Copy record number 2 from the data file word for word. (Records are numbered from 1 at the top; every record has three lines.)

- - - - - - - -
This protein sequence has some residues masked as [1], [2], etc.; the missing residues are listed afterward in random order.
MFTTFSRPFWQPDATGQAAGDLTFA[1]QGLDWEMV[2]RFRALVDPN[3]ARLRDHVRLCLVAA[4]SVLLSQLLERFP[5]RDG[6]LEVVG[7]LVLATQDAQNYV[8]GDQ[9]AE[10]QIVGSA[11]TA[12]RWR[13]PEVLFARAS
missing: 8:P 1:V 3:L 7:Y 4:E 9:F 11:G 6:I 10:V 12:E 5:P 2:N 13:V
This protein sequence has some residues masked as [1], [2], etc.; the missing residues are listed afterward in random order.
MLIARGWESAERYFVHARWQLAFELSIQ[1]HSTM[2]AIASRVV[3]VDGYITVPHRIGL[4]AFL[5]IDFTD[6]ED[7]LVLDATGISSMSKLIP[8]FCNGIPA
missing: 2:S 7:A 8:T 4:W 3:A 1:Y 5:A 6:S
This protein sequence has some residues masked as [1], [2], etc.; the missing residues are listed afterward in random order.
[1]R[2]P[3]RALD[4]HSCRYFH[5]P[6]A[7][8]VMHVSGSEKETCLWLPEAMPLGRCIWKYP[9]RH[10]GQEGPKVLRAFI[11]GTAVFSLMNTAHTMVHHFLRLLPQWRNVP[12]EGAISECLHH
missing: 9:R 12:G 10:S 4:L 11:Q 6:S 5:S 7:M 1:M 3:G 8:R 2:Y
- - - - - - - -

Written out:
This protein sequence has some residues masked as [1], [2], etc.; the missing residues are listed afterward in random order.
MLIARGWESAERYFVHARWQLAFELSIQ[1]HSTM[2]AIASRVV[3]VDGYITVPHRIGL[4]AFL[5]IDFTD[6]ED[7]LVLDATGISSMSKLIP[8]FCNGIPA
missing: 2:S 7:A 8:T 4:W 3:A 1:Y 5:A 6:S